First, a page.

You’ve cared for your garden all year, taking the time to fertilize, mulch, plant, water and prune your lovely garden specimens, so why stop now that winter is on its way?
Late fall can be a very busy time for many gardeners, as this is a prime time to clean up, cut back, mulch and water your landscape before the snow begins to fly and the temperatures begins to dip.
When to Begin Winterizing Efforts
You should begin to winterize your garden when temperatures hover in the low 40s to mid 30s. Begin by assessing the garden as a whole, as this is a great time to move plants that have grown too close together (or those you simply want to move), plant bulbs for a burst of spring color, plant your bare-root shrubs and trees and divide your perennials.
If you recognize that your garden was lacking some late-flowering plants in the spring, now is a good time to plant some. Some good choices include black-eyed susans, asters, sedum and hydrangeas. Although some plants are ideal for fall planting, be aware that some of the less hearty plants may not make it through the winter. Ask your local nursery or landscape center for recommendations on which plants to get in the ground this fall.
Clean Your Garden Before Winter
Now it’s time to clean up. This includes removing weeds and spent annuals and removing diseased leaves from the plants and shrubs. This is not the time, however, to prune your trees and shrubs. This may encourage new growth, which will be quickly killed during the first frost.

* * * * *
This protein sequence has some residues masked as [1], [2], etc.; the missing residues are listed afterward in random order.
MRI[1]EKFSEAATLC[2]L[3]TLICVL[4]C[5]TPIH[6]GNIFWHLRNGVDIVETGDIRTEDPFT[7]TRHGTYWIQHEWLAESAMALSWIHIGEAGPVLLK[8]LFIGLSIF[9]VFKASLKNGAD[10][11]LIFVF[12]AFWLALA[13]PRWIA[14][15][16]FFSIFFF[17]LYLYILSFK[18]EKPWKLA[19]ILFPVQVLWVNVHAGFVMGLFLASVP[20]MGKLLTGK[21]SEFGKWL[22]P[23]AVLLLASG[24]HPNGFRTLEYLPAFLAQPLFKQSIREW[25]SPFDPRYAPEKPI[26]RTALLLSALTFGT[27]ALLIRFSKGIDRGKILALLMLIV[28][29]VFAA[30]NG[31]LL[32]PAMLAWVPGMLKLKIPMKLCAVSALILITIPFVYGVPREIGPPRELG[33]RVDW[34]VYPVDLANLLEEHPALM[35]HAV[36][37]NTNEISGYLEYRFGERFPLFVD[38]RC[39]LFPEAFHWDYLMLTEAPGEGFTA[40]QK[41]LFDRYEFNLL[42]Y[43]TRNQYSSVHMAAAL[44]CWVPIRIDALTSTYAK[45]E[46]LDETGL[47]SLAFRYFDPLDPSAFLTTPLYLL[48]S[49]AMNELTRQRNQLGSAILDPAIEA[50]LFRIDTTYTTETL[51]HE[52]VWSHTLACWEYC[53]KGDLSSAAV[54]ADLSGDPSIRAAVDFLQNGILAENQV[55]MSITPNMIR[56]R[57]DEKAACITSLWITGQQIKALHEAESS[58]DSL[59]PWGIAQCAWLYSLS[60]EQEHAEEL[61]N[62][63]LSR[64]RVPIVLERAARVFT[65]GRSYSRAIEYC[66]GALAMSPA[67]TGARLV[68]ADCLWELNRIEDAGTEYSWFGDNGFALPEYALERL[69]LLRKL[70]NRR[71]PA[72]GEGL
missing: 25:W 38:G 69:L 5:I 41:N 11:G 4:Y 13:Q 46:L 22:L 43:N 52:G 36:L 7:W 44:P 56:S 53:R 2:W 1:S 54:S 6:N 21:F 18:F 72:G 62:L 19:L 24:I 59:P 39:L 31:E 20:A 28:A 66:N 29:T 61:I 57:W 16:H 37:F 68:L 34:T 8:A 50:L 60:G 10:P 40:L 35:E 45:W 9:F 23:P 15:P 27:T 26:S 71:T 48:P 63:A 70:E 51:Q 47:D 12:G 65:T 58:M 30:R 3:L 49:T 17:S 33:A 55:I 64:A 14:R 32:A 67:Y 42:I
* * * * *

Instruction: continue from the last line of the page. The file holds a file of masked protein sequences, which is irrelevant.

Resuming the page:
You should also remove any non-hearty bulbs at this time, including dahlias, cannas and gladiolus. After removing them from the ground, let them dry out in the sun for a few hours before storing them in a cool, dark place for the winter.
Start a Compost Pile
If you are considering a compost pile, now is a great time to start one, considering you have plenty of yard waste as a foundation. You can start one now and enjoy nutrient-rich compost in your garden by next summer. Do not, however, add any diseased plant material to your compost pile, as this could simply spread the disease throughout the compost pile.
Carefully Inspect and Care for the Plants
Now that the majority of leaves have fallen from your trees and plants, it is a good time to check the plants carefully (you may also want to employ the services of a horticulturalist to examine them, as well) for signs of disease.
Cut your perennials back to about 6 to 8 inches from the ground if they are unsightly. Some perennials, however, are quite attractive during their dormant stage, while others provide food for birds over the winter.
Add Mulch and Water After the First Frost
Mulching your beds after the first frost with about 4 to 6 inches of mulch is a great way to maintain the temperature of the soil and to protect your plants from the extreme cold temperatures throughout the winter.
Finally, give all of your plants a good watering before the ground freezes to provide them with additional nourishment before they go into dormancy.